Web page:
• fusty •
Part of Speech: Adjective
Meaning: 1. Musty, moldy, stale-smelling, smelling of mildew and decay. 2. Old-fashioned, outdated, antique, characterized by old age and neglect, old-fogeyish.
Notes: This word goes back to a Latin word meaning "stick, cudgel"; some of its relatives retain this sense. For example, fustigate means "to cudgel, beat with a stick". The now defunct noun this adjective comes from, fust, had two meanings, "wine barrel" and "the smell of a moldy wine barrel". The connection between the two will emerge in the Word History. The adverb, should you ever need it, is fustily, and the noun, fustiness.
In Play: Today's Good Word is used most widely to indicate a moldy smell: "For days after the party the frat house was fusty from the stale beer spilled everywhere." However, it can be used in a broadened sense of "old-fashioned, out of style": "In college Andy Belham wasted his time on fusty subjects like Latin and Greek, medieval philosophy, and 17th century literature."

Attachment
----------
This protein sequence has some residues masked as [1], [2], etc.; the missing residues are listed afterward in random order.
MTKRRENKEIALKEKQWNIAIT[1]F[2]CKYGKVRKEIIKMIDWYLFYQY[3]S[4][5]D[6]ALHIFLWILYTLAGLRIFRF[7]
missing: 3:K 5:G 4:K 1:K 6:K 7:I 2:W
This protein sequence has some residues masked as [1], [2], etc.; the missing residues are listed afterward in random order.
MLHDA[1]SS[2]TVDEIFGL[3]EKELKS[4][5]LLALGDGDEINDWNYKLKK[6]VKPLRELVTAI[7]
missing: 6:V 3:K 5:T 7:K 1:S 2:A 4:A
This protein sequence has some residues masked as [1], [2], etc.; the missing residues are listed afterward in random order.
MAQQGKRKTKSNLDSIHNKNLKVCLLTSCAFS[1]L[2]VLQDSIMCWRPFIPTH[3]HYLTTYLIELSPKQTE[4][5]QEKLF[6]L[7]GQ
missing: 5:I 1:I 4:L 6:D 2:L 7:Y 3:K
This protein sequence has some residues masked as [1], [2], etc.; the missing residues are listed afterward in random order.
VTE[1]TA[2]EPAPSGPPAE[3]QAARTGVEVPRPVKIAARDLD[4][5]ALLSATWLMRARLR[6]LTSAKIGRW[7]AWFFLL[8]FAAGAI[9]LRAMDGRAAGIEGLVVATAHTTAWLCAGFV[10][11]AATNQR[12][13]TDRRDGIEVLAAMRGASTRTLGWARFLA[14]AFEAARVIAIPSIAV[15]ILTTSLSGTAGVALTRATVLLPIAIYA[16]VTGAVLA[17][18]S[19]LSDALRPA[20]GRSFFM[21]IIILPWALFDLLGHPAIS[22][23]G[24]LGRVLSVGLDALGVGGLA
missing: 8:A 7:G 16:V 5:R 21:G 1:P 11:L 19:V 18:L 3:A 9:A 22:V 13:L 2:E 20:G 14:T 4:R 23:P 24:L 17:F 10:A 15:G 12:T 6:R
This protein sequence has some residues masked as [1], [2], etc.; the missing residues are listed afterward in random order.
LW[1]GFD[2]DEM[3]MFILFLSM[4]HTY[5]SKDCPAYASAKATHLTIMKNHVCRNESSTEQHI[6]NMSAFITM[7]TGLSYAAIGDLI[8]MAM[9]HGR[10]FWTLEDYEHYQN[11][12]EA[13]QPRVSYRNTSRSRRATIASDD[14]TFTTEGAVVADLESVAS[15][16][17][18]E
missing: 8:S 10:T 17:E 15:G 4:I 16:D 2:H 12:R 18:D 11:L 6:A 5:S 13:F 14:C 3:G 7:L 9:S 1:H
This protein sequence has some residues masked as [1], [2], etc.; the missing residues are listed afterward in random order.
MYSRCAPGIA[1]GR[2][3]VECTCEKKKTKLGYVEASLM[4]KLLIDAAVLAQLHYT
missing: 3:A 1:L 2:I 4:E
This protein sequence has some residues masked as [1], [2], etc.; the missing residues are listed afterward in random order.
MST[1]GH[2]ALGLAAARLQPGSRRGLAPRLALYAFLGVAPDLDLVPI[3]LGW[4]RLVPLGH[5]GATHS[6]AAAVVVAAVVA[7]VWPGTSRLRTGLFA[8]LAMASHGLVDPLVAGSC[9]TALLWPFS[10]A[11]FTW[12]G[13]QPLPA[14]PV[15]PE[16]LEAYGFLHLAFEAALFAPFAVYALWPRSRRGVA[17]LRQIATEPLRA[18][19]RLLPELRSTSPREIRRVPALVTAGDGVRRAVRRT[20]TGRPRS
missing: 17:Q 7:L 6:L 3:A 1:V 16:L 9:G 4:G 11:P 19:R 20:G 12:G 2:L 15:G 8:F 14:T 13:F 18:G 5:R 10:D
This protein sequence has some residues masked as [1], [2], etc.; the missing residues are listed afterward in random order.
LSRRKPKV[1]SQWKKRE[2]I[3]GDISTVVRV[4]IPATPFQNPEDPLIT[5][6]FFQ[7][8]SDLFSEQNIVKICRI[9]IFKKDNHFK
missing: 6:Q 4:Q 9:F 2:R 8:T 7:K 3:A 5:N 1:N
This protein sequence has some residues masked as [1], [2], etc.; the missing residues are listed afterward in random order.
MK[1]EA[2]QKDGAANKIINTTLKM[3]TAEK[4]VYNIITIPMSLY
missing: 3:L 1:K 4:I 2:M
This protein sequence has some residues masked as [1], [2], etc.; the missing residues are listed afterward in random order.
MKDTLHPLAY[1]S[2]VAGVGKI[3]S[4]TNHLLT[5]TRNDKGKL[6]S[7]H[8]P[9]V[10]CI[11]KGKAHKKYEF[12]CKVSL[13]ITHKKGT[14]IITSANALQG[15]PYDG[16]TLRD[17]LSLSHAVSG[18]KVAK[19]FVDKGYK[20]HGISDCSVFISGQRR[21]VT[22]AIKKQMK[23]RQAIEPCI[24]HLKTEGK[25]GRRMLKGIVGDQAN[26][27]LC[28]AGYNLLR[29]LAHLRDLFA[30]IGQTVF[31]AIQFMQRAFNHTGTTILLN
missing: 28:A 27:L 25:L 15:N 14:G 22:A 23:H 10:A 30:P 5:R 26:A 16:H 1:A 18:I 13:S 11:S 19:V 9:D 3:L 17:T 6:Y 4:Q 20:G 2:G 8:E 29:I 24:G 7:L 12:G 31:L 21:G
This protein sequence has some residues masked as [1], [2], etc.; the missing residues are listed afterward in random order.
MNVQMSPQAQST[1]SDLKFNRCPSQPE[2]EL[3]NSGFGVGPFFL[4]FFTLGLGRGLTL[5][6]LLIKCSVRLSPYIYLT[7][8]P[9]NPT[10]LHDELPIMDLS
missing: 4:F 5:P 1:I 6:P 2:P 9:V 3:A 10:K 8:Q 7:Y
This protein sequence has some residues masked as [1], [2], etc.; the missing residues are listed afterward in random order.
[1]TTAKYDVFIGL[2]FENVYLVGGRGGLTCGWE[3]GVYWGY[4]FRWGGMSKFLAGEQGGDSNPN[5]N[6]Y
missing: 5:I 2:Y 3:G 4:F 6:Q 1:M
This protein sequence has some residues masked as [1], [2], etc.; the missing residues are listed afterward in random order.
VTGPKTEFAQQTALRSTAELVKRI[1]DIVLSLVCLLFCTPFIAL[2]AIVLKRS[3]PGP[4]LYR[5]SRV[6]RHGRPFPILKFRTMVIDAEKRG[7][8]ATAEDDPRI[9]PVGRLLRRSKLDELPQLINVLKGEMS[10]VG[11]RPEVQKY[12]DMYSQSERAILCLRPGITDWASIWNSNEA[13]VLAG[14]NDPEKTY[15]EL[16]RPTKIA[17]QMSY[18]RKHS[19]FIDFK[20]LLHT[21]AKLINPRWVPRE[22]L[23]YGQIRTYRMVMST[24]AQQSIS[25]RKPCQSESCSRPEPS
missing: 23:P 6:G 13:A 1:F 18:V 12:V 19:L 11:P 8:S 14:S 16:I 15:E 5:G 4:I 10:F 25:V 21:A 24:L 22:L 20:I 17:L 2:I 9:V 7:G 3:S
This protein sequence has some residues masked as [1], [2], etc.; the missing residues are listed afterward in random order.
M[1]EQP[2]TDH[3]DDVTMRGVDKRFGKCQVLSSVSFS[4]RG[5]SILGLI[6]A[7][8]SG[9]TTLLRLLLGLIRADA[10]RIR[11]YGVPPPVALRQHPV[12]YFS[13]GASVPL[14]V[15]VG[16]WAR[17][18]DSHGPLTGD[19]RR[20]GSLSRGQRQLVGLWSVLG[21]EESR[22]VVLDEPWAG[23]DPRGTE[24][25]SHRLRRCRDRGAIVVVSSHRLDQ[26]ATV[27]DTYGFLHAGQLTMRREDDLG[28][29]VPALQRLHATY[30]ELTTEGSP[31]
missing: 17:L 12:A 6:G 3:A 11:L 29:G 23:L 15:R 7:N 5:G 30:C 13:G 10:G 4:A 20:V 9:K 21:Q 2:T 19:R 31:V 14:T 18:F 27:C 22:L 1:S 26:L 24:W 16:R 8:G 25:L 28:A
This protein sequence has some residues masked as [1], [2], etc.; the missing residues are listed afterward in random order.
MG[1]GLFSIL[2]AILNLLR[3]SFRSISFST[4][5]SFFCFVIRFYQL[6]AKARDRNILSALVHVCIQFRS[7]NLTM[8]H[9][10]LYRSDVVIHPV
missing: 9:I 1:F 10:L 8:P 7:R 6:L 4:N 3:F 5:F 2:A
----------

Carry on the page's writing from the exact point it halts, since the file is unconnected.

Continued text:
Word History: Middle English picked up this word from Old French fust "piece of wood", and what pieces of wood went into making, "wine cask". Fust passed down from Latin fustis "stick, club, cudgel." Latin fustis comes from the same PIE word that produced bush in English. It also went into the making of beat and all the words related to it, such as batter, baste, and the verb butt. (The Latin word battuere "beat, strike", which is given in many dictionaries as the immediate source of batter, was borrowed from a Germanic language.) As mentioned before, today's Good Word is unrelated to fustian. (We can thank Margie Sved, whose vocabulary is always fresh and never fusty, for today's Good Word.)
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